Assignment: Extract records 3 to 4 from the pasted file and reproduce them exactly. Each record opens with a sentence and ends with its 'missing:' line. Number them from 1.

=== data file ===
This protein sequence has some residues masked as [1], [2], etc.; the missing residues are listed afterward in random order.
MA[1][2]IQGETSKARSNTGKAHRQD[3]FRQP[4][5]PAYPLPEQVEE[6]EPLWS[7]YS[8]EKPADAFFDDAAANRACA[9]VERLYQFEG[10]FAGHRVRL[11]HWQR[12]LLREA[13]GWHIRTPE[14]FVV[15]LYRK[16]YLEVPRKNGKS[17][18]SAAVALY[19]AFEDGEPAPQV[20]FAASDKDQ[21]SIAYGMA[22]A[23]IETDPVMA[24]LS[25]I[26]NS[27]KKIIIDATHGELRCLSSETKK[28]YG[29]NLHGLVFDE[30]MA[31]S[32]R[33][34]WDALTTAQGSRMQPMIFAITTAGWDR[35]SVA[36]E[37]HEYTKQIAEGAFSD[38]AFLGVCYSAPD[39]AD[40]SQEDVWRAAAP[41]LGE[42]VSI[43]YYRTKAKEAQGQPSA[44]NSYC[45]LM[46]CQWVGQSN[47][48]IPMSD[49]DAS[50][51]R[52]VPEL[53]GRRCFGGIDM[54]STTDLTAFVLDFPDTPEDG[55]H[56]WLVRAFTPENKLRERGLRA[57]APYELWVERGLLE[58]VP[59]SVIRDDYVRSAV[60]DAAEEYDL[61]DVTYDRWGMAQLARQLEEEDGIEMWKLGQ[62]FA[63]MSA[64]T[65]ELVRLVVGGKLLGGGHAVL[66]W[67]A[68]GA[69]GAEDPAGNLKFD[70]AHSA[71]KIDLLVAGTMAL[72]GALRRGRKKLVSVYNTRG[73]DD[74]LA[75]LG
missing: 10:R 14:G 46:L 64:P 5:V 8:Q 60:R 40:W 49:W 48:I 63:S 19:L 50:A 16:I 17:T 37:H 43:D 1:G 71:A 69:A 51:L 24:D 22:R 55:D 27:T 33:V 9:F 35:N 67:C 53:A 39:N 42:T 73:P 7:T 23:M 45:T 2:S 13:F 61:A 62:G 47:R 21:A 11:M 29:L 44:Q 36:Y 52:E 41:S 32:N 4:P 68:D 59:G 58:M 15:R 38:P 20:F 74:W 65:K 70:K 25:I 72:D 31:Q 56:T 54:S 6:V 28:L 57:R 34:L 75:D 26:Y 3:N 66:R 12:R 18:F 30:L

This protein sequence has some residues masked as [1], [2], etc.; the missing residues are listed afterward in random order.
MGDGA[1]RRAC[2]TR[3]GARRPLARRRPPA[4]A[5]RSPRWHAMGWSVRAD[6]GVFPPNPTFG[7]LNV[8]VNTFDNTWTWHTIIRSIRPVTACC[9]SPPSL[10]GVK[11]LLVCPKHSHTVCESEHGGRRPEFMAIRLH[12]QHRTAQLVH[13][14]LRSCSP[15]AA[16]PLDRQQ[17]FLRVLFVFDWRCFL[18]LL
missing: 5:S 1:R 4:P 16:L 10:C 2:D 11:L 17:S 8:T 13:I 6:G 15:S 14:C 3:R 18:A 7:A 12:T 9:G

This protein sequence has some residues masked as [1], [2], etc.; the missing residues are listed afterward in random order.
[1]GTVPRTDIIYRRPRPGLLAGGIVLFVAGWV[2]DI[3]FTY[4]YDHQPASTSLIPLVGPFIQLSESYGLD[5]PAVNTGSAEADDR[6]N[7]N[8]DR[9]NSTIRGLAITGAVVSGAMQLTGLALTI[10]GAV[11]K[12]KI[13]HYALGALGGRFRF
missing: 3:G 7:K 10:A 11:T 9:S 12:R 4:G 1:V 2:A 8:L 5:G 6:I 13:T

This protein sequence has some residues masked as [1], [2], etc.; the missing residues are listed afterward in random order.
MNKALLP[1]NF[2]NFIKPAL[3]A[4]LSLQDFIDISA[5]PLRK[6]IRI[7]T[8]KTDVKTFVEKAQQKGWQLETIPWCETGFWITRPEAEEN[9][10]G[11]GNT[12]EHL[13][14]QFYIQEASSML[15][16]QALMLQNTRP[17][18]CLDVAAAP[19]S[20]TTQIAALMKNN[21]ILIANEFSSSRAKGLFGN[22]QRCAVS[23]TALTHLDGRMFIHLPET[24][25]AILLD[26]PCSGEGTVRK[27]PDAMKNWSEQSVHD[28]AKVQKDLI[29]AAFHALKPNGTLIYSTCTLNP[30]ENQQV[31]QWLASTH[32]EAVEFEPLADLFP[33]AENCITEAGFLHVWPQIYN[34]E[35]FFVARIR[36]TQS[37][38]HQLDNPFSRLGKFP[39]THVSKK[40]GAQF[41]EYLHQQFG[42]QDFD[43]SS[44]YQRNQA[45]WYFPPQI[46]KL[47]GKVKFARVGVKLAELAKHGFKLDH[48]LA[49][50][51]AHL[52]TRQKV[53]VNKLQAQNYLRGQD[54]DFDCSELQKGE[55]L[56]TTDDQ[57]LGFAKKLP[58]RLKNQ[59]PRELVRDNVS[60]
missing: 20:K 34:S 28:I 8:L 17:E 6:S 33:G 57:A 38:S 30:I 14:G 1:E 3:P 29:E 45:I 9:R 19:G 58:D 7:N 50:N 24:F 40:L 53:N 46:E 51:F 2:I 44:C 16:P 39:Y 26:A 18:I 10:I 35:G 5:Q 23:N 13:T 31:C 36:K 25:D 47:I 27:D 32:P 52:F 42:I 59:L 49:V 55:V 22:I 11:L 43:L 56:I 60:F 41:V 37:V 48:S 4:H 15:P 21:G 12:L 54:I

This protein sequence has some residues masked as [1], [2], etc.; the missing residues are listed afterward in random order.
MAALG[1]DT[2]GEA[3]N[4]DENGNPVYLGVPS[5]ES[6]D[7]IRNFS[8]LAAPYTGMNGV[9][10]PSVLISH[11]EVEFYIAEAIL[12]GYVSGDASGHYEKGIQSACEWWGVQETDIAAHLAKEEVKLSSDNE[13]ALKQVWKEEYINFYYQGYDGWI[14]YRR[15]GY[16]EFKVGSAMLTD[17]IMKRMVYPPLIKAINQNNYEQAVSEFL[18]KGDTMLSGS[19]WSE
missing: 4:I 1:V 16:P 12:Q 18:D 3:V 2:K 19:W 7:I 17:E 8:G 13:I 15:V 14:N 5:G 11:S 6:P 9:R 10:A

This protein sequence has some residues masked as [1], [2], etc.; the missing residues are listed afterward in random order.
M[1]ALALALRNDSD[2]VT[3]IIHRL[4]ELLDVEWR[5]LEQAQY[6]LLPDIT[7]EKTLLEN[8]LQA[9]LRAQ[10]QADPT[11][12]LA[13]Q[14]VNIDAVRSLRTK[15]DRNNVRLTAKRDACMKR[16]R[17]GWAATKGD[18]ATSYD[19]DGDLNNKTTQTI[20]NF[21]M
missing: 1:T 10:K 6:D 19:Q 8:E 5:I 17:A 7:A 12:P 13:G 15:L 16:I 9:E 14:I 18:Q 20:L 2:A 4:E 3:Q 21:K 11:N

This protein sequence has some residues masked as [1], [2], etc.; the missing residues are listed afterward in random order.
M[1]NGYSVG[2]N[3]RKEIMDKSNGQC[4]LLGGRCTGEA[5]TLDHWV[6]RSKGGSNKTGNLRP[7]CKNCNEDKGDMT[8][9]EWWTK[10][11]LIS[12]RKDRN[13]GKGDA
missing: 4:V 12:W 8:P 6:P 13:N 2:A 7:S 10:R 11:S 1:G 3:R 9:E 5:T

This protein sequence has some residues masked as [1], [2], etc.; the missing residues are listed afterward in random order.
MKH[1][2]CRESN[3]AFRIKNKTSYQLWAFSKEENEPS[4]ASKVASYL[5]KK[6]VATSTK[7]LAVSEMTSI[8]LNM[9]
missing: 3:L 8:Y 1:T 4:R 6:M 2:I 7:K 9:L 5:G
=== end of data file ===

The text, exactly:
This protein sequence has some residues masked as [1], [2], etc.; the missing residues are listed afterward in random order.
[1]GTVPRTDIIYRRPRPGLLAGGIVLFVAGWV[2]DI[3]FTY[4]YDHQPASTSLIPLVGPFIQLSESYGLD[5]PAVNTGSAEADDR[6]N[7]N[8]DR[9]NSTIRGLAITGAVVSGAMQLTGLALTI[10]GAV[11]K[12]KI[13]HYALGALGGRFRF
missing: 3:G 7:K 10:A 11:T 9:S 12:R 4:G 1:V 2:A 8:L 5:G 6:I 13:T

This protein sequence has some residues masked as [1], [2], etc.; the missing residues are listed afterward in random order.
MNKALLP[1]NF[2]NFIKPAL[3]A[4]LSLQDFIDISA[5]PLRK[6]IRI[7]T[8]KTDVKTFVEKAQQKGWQLETIPWCETGFWITRPEAEEN[9][10]G[11]GNT[12]EHL[13][14]QFYIQEASSML[15][16]QALMLQNTRP[17][18]CLDVAAAP[19]S[20]TTQIAALMKNN[21]ILIANEFSSSRAKGLFGN[22]QRCAVS[23]TALTHLDGRMFIHLPET[24][25]AILLD[26]PCSGEGTVRK[27]PDAMKNWSEQSVHD[28]AKVQKDLI[29]AAFHALKPNGTLIYSTCTLNP[30]ENQQV[31]QWLASTH[32]EAVEFEPLADLFP[33]AENCITEAGFLHVWPQIYN[34]E[35]FFVARIR[36]TQS[37][38]HQLDNPFSRLGKFP[39]THVSKK[40]GAQF[41]EYLHQQFG[42]QDFD[43]SS[44]YQRNQA[45]WYFPPQI[46]KL[47]GKVKFARVGVKLAELAKHGFKLDH[48]LA[49][50][51]AHL[52]TRQKV[53]VNKLQAQNYLRGQD[54]DFDCSELQKGE[55]L[56]TTDDQ[57]LGFAKKLP[58]RLKNQ[59]PRELVRDNVS[60]
missing: 20:K 34:S 28:I 8:L 17:E 6:S 33:G 57:A 38:S 30:I 14:G 1:E 3:P 29:E 45:I 9:R 19:G 58:D 7:N 50:N 24:F 40:L 53:N 46:E 51:F 2:I 44:C 16:P 39:Y 26:A 18:I 10:I 35:G 5:Q 23:N 13:T 31:C 36:K 25:D 47:I 27:D 32:P 52:F 42:I 59:L 49:V 55:V 22:I 11:L 43:L 56:I 60:F 41:V 37:V 48:S 4:H 15:P 21:G 12:L 54:I